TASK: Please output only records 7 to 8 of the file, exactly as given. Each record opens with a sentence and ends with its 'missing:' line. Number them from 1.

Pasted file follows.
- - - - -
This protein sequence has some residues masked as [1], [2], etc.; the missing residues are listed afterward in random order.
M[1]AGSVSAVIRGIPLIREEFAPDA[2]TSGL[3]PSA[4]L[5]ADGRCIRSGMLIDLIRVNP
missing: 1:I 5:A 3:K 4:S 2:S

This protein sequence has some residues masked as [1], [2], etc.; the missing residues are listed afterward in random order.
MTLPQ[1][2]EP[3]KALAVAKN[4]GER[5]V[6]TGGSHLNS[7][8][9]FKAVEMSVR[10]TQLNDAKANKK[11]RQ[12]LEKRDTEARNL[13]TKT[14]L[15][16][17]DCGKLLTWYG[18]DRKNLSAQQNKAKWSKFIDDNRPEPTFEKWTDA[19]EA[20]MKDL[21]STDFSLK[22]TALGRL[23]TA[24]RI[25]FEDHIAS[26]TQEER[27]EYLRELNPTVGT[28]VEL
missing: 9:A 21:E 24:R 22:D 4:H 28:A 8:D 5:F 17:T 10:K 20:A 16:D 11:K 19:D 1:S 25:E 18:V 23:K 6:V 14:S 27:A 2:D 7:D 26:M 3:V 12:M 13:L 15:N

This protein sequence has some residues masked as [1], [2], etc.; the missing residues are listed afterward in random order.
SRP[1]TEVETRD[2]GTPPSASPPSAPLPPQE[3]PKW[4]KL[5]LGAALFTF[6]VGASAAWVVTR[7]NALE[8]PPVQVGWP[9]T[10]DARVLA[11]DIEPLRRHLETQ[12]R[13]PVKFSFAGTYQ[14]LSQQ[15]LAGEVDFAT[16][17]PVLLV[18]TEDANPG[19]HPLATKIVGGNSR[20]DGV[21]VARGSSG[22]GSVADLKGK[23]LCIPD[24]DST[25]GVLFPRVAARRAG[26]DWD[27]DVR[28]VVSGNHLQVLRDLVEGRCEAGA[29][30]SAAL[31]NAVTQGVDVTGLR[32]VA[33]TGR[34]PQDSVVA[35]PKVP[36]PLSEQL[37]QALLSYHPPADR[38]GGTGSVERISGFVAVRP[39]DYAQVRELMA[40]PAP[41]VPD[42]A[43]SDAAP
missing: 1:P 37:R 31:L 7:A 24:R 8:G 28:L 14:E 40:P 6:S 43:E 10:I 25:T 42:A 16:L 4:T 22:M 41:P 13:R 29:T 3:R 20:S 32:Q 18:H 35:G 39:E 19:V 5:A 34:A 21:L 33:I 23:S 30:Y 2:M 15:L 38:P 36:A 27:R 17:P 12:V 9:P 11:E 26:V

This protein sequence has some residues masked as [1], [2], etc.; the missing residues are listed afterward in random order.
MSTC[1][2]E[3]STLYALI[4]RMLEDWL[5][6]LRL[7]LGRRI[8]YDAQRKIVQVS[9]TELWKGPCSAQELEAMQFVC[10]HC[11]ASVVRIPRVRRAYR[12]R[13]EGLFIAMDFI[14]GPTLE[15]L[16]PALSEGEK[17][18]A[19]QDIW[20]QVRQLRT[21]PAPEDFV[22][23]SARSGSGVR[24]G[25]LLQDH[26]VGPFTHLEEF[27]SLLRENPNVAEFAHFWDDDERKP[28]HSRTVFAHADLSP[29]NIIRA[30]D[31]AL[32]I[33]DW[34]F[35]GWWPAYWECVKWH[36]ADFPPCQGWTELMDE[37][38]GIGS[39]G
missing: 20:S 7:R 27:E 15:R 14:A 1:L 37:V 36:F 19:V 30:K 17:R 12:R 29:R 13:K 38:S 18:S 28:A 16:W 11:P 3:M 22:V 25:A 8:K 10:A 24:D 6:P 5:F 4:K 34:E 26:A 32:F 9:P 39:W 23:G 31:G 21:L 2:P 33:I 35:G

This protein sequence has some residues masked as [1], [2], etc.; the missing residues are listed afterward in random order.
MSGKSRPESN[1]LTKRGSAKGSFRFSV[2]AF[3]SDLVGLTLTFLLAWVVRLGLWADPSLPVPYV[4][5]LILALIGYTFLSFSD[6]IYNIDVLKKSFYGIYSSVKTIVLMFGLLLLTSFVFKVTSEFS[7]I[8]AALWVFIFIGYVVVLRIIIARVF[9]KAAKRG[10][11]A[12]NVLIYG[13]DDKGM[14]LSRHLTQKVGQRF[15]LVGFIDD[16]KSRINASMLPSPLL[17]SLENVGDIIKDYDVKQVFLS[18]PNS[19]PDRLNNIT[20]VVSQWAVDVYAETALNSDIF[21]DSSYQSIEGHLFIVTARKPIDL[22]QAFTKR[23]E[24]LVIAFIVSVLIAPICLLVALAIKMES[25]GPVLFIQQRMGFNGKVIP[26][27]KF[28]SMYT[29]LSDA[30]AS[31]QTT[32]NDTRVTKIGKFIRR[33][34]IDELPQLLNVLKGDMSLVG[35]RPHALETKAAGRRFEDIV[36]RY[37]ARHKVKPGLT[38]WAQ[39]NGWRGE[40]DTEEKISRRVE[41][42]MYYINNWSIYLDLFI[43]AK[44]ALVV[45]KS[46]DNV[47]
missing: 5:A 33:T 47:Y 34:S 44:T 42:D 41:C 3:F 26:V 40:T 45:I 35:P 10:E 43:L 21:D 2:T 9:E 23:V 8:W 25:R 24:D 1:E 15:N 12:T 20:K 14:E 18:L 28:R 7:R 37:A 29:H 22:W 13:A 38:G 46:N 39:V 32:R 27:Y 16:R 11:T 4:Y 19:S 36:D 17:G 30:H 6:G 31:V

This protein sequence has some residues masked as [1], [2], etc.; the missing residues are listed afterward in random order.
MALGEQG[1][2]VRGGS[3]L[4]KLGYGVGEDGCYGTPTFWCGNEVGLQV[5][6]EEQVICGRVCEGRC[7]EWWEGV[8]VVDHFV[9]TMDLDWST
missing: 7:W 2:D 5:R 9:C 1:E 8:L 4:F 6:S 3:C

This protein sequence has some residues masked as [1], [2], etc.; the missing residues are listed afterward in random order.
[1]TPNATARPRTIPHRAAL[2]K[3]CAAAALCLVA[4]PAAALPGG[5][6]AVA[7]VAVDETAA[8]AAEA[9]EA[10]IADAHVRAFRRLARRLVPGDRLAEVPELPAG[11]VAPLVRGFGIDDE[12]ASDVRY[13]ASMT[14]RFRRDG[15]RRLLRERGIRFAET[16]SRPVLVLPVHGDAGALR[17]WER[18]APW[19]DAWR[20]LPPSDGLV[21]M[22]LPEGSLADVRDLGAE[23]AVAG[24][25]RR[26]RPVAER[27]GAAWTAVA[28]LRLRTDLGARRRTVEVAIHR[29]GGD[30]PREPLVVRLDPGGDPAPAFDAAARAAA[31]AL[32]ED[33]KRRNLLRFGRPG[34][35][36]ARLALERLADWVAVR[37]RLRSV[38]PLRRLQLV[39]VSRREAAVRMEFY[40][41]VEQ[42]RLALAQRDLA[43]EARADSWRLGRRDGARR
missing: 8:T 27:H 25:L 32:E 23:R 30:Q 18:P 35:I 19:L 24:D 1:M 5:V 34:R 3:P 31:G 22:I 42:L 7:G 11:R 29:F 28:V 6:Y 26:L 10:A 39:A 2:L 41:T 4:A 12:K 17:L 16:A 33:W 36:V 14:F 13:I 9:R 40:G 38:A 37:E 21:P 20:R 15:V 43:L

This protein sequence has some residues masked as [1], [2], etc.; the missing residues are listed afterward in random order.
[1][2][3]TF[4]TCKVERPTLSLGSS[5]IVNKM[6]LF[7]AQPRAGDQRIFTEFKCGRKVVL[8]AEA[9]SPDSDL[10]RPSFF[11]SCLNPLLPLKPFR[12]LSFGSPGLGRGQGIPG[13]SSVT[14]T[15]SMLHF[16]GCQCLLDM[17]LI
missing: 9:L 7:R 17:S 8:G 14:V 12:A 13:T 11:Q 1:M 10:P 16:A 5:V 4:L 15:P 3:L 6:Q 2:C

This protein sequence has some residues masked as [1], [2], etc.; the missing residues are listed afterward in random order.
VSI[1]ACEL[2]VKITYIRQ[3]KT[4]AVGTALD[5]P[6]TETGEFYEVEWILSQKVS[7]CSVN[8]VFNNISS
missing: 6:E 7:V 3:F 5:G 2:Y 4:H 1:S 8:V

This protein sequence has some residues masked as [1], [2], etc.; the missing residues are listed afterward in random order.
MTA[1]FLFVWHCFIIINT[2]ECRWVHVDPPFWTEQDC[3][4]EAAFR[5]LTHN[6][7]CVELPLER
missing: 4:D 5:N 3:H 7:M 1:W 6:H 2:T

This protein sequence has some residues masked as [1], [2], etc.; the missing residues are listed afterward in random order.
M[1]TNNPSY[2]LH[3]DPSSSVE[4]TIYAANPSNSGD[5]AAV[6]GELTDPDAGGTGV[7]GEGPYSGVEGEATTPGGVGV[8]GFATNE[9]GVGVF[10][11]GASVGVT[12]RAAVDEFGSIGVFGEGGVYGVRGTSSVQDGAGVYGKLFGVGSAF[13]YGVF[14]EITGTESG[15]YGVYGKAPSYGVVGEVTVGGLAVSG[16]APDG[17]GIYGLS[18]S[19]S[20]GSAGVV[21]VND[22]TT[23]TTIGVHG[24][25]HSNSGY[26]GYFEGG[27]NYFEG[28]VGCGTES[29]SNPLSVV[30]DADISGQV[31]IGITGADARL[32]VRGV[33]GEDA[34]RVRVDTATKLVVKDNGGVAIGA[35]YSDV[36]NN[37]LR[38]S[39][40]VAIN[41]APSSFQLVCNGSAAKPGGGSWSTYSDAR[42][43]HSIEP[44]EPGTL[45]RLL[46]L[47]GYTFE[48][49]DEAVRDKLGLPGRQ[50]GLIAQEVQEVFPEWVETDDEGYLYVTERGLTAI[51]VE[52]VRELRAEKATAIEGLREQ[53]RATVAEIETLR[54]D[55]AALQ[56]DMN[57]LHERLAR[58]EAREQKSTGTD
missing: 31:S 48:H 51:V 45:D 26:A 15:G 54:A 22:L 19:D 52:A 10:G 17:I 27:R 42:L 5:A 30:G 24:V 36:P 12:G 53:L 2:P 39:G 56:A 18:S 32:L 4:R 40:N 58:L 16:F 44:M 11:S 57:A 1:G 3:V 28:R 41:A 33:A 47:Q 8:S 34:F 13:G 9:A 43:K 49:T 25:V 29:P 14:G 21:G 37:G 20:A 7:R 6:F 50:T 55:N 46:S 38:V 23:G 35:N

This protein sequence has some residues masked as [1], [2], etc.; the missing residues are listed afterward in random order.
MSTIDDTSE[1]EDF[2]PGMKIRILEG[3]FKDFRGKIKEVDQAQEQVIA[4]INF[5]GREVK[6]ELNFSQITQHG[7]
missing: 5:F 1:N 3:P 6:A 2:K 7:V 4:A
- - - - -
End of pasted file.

This protein sequence has some residues masked as [1], [2], etc.; the missing residues are listed afterward in random order.
[1]TPNATARPRTIPHRAAL[2]K[3]CAAAALCLVA[4]PAAALPGG[5][6]AVA[7]VAVDETAA[8]AAEA[9]EA[10]IADAHVRAFRRLARRLVPGDRLAEVPELPAG[11]VAPLVRGFGIDDE[12]ASDVRY[13]ASMT[14]RFRRDG[15]RRLLRERGIRFAET[16]SRPVLVLPVHGDAGALR[17]WER[18]APW[19]DAWR[20]LPPSDGLV[21]M[22]LPEGSLADVRDLGAE[23]AVAG[24][25]RR[26]RPVAER[27]GAAWTAVA[28]LRLRTDLGARRRTVEVAIHR[29]GGD[30]PREPLVVRLDPGGDPAPAFDAAARAAA[31]AL[32]ED[33]KRRNLLRFGRPG[34][35][36]ARLALERLADWVAVR[37]RLRSV[38]PLRRLQLV[39]VSRREAAVRMEFY[40][41]VEQ[42]RLALAQRDLA[43]EARADSWRLGRRDGARR
missing: 8:T 27:H 25:L 32:E 23:R 30:Q 18:P 35:I 19:L 24:D 1:M 5:V 34:R 3:P 31:G 22:I 42:L 7:G 11:R 29:F 28:V 6:Y 26:L 10:A 39:A 2:L 41:T 4:A 12:K 17:L 16:A 33:W 36:V 14:F 13:I 9:R 40:G 38:A 37:E 21:P 20:R 15:V 43:L

This protein sequence has some residues masked as [1], [2], etc.; the missing residues are listed afterward in random order.
[1][2][3]TF[4]TCKVERPTLSLGSS[5]IVNKM[6]LF[7]AQPRAGDQRIFTEFKCGRKVVL[8]AEA[9]SPDSDL[10]RPSFF[11]SCLNPLLPLKPFR[12]LSFGSPGLGRGQGIPG[13]SSVT[14]T[15]SMLHF[16]GCQCLLDM[17]LI
missing: 9:L 7:R 17:S 8:G 14:V 12:A 13:T 11:Q 1:M 10:P 16:A 5:V 4:L 15:P 3:L 6:Q 2:C